ISACA’s event highlights experiences of ‘Women in Cybersecurity’


Courtesy of Baruch ISACA

Ilsa Lareb

The ISACA Cybersecurity Club at Baruch College hosted a panel discussion in the Subotnick Center titled “Women in Cybersecurity” on March 7. The Q-and-A event was targeted primarily towards women studying computer information studies as it was centered around the experiences of women working in the cybersecurity field

The event was led by an all-female team from the Baruch ISACA Cybersecurity Club. The discussion was co-hosted by Iqra Malik, former president and club advisor, and Co-Vice President Rosa Gomez Escoto.

The panelists were Ashton Laurent, Sallie Newton and Avneet Hall.

Laurent is the senior vice president of New York City Cyber Command. Newton is the founder and principal security consultant of NewtOnGuard. Hall is the cloud security engineer vice president at Citibank.

The panelists were invited to share their career journey and insights from their normal workday with the next generation of cybersecurity specialists.

Escoto started the conversation by asking the panelists what point in their life led them into cybersecurity. Interestingly, not all of the speakers had an early goal of entering into this particular area of the tech industry.

Laurent was a literature major in college. After waking up from a coma induced by a brain aneurism, she discovered her talent for computers. She noted that she applied to work in financial crime, where she worked with risk management, policy and procedures before taking the position of documentation specialist in cyber defense.

Hall impressively has a bachelor’s degree from Sir Seewoosagur Ramgoolam Medical College and decided to venture into cybersecurity as a mother of three kids. After joining an advanced cybersecurity class through Empower, she started reading articles about “hacks that have happened” such as “the Target hack [and] the Equifax hack.”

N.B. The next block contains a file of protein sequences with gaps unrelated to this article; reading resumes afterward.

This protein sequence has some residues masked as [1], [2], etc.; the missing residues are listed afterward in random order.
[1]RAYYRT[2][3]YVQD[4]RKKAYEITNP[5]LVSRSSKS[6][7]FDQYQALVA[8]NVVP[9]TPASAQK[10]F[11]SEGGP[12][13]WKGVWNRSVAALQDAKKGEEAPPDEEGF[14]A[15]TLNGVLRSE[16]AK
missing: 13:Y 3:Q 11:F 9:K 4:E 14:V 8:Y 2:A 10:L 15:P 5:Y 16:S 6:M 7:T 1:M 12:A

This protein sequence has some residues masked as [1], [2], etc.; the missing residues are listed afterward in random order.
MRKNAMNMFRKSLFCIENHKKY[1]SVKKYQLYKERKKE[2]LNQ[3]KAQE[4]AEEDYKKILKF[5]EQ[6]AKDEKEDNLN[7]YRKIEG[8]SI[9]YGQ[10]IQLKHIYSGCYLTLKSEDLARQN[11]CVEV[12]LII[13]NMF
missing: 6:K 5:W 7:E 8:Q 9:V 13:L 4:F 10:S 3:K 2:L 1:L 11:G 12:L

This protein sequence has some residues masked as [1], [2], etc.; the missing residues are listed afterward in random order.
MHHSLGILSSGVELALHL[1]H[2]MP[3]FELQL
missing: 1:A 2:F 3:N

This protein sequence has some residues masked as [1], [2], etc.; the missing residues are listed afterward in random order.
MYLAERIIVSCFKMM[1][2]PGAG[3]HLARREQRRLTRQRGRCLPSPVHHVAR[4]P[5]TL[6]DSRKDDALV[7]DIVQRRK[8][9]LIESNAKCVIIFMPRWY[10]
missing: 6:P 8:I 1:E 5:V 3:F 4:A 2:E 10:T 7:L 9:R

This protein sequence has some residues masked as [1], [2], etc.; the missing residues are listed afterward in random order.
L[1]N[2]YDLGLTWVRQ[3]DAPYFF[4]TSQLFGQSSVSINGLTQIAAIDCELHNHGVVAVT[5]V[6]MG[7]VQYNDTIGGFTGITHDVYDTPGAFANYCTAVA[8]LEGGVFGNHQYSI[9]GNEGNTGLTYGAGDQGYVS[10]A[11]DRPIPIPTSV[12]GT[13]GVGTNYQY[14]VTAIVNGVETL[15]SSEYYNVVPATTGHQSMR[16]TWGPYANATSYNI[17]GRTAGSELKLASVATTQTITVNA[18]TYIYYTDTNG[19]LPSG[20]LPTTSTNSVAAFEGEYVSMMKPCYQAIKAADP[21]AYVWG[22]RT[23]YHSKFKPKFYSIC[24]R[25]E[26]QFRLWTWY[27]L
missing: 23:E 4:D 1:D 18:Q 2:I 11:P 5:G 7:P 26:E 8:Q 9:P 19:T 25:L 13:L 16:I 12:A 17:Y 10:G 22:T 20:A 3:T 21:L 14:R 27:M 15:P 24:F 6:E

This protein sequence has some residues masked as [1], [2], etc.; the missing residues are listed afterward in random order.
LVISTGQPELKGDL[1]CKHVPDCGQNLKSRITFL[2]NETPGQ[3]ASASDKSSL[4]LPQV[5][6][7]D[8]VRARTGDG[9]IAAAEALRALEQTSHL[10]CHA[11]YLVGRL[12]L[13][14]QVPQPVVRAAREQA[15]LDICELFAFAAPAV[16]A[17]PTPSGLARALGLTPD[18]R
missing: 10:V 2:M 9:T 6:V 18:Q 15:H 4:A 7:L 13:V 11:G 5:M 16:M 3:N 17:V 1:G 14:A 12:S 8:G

“It seemed really interesting and analytical and diagnostic,” Hall said.

For the past four years, Hall has done incident response, third-party management and global risk assessment. Recently, she has been designing protective guardrails in Amazon Web Services at Citibank.

Smith’s career started in 1986. She has over 20 years of experience with technology. Her day-to-day tasks include writing policies and risk assessment reports for her clients.

When she was at Intel, Smith worked as a Certified Secure Software Lifecycle Professional. These abilities exemplify her expertise in product security.

Upon being asked by Malik about the challenges of her work, Smith stressed the volatile ever-changing nature of the industry. Oftentimes, security analysts must create solutions for new problems that cannot be applied to a framework.

“You can’t rely necessarily on frameworks that have not yet been done,” Smith said. “Sometimes frameworks lag. Trust your gut.”

The panelist also used their wisdom to give the audience advice on breaking into a cybersecurity job.

Hall’s biggest attribute was the significance and reliability of networking. She recalled that something as simple as a compliment, a genuine question and a cup of coffee can put in a good word for a position.

Smith pushed for the initiative to “create your village” of like-minded hard-working women. She also pointed out that individuals themselves must create the push for diversity rather than relying on management and higher-ups.

Laurent gave the illuminating advice of publicizing oneself. She strongly suggested that students create a blog or a website with their name as the domain and upload their portfolio.

Once the hosts concluded their questioning, they opened the floor to audience members and students were eager to ask the panelists further questions regarding their work.

The ISACA was thrilled about the turnout for their first in–person event of the semester.

The student group hosted another event, “Crafting a Strategic Personal Brand,” on March 14 in the Subotnick Center. This event focused on branding and communication.